It was something I wanted to grab with both hands, and I really enjoyed my time there.

The last game was my highlight. We went to watch France v Norway and that atmosphere was unlike anything I’ve ever experienced in women’s football. That was mind blowing.

And the workshops and practical sessions were great. They were all relevant, challenging, and thought-provoking.

There was a lot on mentoring, which was relevant to my role. Upskilling isn’t something we always get time to do in our environment, so it was really nice to have that opportunity to reflect and prepare for the season ahead.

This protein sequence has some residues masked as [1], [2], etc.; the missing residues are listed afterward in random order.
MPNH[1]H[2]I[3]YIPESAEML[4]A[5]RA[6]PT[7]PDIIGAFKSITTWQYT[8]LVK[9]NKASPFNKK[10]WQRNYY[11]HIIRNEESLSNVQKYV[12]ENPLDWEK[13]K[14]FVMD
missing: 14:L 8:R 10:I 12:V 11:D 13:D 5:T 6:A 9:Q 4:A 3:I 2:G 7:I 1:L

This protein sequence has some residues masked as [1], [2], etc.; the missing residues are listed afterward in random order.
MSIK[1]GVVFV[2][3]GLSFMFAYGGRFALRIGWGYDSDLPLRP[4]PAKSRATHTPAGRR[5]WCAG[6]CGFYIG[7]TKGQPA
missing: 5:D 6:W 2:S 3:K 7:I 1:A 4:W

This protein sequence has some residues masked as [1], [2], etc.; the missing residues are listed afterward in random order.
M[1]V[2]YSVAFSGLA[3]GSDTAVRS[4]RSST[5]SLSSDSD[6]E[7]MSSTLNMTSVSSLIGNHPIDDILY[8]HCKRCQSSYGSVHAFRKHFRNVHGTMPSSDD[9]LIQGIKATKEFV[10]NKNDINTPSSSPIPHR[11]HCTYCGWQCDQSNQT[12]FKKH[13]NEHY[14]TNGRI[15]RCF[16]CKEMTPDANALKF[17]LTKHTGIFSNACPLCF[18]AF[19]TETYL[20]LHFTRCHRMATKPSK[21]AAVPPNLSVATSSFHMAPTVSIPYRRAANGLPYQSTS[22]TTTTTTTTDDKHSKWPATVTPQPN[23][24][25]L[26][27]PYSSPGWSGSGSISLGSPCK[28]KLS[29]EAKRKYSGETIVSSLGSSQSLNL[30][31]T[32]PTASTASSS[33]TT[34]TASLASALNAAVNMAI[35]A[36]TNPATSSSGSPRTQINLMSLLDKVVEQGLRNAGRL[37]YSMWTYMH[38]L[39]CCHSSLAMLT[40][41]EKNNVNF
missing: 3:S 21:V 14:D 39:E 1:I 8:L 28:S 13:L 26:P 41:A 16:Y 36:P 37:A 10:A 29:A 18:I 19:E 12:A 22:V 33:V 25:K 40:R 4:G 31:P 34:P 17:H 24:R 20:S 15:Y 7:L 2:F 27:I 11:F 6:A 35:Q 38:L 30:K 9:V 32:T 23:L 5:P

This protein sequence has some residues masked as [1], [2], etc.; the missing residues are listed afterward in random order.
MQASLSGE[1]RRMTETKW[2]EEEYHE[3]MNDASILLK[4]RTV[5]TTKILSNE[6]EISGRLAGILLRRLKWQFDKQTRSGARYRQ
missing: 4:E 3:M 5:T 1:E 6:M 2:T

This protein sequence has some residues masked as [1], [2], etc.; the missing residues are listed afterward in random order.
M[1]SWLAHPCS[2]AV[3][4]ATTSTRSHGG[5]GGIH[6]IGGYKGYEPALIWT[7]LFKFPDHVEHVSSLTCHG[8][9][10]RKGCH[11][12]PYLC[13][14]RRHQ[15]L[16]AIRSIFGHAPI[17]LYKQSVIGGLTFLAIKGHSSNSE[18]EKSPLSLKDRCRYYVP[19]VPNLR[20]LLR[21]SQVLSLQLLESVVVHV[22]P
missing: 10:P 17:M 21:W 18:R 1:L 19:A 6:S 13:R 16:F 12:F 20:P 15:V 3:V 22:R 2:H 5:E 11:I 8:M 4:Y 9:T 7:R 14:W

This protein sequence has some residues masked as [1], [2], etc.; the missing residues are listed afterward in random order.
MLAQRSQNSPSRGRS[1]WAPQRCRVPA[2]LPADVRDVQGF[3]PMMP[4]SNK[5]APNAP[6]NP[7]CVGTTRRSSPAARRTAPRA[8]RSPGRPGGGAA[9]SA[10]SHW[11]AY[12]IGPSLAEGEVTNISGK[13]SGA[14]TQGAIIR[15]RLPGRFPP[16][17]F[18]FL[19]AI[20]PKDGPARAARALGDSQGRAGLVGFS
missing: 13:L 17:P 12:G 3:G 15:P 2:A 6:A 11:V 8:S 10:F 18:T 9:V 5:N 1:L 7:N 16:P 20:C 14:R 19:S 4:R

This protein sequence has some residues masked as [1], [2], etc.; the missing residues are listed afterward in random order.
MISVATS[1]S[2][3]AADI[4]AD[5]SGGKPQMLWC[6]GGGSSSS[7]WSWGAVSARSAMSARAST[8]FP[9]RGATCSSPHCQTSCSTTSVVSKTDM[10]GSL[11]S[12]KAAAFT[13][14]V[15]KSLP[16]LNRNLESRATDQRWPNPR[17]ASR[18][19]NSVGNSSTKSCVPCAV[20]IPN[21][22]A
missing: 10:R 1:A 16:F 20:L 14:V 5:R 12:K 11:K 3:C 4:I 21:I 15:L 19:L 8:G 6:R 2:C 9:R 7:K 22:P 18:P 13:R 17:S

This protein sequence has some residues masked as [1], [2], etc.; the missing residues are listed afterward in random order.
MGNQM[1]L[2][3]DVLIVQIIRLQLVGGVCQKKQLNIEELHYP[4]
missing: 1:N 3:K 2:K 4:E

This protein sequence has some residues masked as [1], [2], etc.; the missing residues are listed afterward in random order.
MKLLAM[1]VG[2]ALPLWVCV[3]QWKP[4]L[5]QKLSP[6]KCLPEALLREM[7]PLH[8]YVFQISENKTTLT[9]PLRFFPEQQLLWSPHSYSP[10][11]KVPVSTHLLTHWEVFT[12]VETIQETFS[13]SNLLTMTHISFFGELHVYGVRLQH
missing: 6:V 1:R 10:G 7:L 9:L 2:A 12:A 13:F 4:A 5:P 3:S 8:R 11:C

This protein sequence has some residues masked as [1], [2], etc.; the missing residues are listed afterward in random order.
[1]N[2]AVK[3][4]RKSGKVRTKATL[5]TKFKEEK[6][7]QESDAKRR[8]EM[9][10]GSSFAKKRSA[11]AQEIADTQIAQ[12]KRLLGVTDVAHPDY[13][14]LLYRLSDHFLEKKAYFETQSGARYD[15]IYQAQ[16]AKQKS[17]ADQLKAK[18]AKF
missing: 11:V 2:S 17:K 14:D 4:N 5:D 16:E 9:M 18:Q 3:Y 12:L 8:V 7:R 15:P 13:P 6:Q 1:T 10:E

I thought it was a fantastic experience. And unique. It’s probably the first time The FA’s run this type of female-only event, which is refreshing given it can be male-dominated on courses and CPD events.

And now the women’s game is starting to get a lot of investment and people are getting more interested in it, for The FA to give back to coaches who’ve done so much for the game and give them opportunity to reflect and develop their own skill sets to go back into their environments and take the game to the next level is massive.

I know everyone in that room felt really valued and special to be on that trip. And what’s more, we’ve now got a network of coaches working in the female game that collectively feel we can pick the phone up and support each other and help each other.  

GALLERY: Some highlights from the trip